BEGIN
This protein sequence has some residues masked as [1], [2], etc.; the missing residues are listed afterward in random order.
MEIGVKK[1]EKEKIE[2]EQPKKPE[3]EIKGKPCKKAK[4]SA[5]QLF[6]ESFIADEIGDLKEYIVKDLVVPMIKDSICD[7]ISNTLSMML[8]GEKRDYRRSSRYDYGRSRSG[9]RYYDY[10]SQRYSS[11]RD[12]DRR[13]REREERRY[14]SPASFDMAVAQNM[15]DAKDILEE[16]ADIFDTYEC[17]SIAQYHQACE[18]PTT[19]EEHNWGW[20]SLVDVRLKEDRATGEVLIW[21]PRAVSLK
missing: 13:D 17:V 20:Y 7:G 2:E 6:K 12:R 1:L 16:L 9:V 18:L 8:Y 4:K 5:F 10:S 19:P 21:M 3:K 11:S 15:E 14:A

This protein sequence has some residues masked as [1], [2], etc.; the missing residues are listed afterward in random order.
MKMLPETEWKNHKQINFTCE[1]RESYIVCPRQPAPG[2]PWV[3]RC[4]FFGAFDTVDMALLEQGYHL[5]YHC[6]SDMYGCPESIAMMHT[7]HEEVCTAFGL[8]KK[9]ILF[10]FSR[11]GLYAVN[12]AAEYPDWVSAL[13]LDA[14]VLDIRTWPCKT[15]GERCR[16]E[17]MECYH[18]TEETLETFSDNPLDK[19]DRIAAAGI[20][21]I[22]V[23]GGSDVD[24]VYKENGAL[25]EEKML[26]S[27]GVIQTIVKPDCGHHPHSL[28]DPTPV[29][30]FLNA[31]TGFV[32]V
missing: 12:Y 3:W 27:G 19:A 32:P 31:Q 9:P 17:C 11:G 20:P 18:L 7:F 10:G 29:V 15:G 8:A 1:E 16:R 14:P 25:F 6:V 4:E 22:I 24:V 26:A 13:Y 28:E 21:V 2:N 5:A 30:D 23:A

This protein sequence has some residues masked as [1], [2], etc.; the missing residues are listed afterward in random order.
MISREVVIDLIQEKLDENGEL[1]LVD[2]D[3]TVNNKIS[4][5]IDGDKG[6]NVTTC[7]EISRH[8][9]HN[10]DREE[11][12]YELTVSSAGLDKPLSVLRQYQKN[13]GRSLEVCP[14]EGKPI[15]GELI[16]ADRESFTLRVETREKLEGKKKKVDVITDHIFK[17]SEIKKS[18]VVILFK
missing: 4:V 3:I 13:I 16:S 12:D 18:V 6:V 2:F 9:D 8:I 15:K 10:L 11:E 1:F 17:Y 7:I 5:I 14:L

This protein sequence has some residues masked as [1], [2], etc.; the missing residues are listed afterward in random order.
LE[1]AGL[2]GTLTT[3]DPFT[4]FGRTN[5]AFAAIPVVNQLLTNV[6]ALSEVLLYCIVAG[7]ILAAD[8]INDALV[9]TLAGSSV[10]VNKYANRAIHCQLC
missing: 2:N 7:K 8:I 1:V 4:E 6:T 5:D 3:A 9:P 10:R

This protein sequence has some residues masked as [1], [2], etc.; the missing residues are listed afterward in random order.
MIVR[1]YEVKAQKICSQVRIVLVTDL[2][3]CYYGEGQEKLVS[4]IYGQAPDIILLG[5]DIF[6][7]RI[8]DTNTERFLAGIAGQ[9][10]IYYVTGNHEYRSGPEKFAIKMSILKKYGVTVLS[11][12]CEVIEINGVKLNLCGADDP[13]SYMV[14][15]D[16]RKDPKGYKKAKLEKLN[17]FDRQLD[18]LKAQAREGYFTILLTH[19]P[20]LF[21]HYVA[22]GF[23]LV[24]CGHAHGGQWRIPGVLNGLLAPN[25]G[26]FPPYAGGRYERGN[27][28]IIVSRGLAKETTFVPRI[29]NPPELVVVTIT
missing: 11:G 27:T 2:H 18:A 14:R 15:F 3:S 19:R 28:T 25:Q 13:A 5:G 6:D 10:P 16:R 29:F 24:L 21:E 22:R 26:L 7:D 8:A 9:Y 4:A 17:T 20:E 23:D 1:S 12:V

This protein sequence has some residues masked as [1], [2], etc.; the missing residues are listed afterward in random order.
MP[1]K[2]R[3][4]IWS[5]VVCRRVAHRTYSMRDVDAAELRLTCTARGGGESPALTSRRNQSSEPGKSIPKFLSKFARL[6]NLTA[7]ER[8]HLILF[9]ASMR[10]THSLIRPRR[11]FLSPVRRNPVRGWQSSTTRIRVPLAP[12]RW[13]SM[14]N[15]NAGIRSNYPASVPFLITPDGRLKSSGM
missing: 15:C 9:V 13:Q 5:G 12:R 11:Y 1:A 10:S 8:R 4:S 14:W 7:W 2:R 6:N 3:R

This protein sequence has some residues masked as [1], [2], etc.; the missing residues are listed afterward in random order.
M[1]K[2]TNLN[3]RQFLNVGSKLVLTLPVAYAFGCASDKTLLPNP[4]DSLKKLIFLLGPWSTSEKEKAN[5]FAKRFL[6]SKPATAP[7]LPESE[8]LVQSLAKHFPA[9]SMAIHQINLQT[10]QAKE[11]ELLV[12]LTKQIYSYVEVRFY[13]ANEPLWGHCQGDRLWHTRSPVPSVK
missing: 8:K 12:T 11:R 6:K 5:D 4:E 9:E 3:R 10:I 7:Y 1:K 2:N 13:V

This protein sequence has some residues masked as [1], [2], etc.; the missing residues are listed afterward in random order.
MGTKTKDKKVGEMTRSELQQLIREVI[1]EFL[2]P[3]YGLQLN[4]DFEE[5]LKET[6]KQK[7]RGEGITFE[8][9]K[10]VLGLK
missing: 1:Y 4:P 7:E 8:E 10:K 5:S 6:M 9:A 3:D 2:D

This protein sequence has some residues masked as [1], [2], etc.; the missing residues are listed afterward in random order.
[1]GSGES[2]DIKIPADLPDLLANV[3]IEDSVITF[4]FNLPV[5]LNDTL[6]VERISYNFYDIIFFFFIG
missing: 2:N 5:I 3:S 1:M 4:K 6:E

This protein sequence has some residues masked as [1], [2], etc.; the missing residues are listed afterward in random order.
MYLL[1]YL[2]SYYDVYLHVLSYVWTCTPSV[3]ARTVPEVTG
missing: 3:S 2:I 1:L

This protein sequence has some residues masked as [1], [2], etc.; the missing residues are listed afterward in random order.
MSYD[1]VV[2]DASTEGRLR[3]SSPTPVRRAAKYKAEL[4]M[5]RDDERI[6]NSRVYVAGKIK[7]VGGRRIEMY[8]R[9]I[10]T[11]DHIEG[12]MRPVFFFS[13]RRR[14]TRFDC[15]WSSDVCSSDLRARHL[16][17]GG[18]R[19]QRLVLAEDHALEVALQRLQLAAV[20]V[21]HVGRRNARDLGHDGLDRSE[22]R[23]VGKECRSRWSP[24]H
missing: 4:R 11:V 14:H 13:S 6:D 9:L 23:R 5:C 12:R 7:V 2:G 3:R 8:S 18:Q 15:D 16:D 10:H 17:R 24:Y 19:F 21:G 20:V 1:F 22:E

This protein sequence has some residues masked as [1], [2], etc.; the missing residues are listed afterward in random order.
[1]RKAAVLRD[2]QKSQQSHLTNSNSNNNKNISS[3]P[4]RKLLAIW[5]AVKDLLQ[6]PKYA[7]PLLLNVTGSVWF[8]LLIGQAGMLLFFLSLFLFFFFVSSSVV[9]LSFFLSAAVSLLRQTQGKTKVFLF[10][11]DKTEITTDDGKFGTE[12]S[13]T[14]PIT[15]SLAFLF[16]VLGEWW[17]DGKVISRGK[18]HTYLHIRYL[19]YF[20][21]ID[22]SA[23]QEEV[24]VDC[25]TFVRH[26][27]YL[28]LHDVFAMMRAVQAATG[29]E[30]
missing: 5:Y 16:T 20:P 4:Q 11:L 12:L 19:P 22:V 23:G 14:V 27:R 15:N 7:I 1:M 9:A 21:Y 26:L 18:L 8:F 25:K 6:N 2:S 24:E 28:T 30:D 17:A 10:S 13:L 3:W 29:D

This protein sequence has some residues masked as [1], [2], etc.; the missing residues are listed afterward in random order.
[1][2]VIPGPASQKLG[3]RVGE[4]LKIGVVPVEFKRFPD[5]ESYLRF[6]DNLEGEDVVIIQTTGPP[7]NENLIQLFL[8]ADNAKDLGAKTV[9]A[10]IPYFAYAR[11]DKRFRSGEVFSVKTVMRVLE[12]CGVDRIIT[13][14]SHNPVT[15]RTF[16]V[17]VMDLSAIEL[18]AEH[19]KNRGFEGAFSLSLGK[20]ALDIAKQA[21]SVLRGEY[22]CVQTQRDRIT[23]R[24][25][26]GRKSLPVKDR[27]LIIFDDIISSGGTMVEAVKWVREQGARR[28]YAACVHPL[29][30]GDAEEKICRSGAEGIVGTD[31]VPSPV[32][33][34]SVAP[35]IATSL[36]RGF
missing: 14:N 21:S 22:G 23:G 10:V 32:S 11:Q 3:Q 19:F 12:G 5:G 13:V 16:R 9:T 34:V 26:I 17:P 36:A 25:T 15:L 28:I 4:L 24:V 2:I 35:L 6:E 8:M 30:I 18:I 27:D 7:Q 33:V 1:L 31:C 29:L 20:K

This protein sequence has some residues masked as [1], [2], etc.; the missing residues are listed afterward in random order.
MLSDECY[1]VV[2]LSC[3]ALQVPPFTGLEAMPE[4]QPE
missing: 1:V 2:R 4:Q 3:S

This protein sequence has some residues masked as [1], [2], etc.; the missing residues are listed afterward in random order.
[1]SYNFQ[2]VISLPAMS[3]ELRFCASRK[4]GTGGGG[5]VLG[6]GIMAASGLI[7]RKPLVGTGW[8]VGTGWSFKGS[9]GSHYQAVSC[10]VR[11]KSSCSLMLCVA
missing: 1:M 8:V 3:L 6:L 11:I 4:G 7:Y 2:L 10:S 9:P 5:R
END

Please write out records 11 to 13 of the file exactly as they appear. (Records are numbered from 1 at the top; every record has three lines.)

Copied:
This protein sequence has some residues masked as [1], [2], etc.; the missing residues are listed afterward in random order.
MSYD[1]VV[2]DASTEGRLR[3]SSPTPVRRAAKYKAEL[4]M[5]RDDERI[6]NSRVYVAGKIK[7]VGGRRIEMY[8]R[9]I[10]T[11]DHIEG[12]MRPVFFFS[13]RRR[14]TRFDC[15]WSSDVCSSDLRARHL[16][17]GG[18]R[19]QRLVLAEDHALEVALQRLQLAAV[20]V[21]HVGRRNARDLGHDGLDRSE[22]R[23]VGKECRSRWSP[24]H
missing: 4:R 11:V 14:H 13:S 6:D 9:L 23:R 5:C 12:R 7:V 2:G 3:R 8:S 18:Q 15:D 16:D 10:H 17:R 24:Y 19:F 21:G 20:V 1:F 22:E

This protein sequence has some residues masked as [1], [2], etc.; the missing residues are listed afterward in random order.
[1]RKAAVLRD[2]QKSQQSHLTNSNSNNNKNISS[3]P[4]RKLLAIW[5]AVKDLLQ[6]PKYA[7]PLLLNVTGSVWF[8]LLIGQAGMLLFFLSLFLFFFFVSSSVV[9]LSFFLSAAVSLLRQTQGKTKVFLF[10][11]DKTEITTDDGKFGTE[12]S[13]T[14]PIT[15]SLAFLF[16]VLGEWW[17]DGKVISRGK[18]HTYLHIRYL[19]YF[20][21]ID[22]SA[23]QEEV[24]VDC[25]TFVRH[26][27]YL[28]LHDVFAMMRAVQAATG[29]E[30]
missing: 5:Y 16:T 20:P 4:Q 11:L 12:L 19:P 22:V 23:G 14:V 27:R 15:N 7:I 1:M 9:A 21:Y 26:L 18:L 8:F 25:K 6:N 2:S 24:E 28:T 30:D 17:A 10:S 13:L 3:W 29:D

This protein sequence has some residues masked as [1], [2], etc.; the missing residues are listed afterward in random order.
[1][2]VIPGPASQKLG[3]RVGE[4]LKIGVVPVEFKRFPD[5]ESYLRF[6]DNLEGEDVVIIQTTGPP[7]NENLIQLFL[8]ADNAKDLGAKTV[9]A[10]IPYFAYAR[11]DKRFRSGEVFSVKTVMRVLE[12]CGVDRIIT[13][14]SHNPVT[15]RTF[16]V[17]VMDLSAIEL[18]AEH[19]KNRGFEGAFSLSLGK[20]ALDIAKQA[21]SVLRGEY[22]CVQTQRDRIT[23]R[24][25][26]GRKSLPVKDR[27]LIIFDDIISSGGTMVEAVKWVREQGARR[28]YAACVHPL[29][30]GDAEEKICRSGAEGIVGTD[31]VPSPV[32][33][34]SVAP[35]IATSL[36]RGF
missing: 14:N 21:S 22:G 23:G 10:V 32:S 11:Q 3:Q 19:F 12:G 5:G 13:V 16:R 9:T 34:V 26:I 17:P 36:A 25:T 15:L 28:I 4:L 24:V 2:I 35:L 6:E 8:M 30:I 18:I 27:D 7:Q 33:V 1:L 31:C 29:L 20:K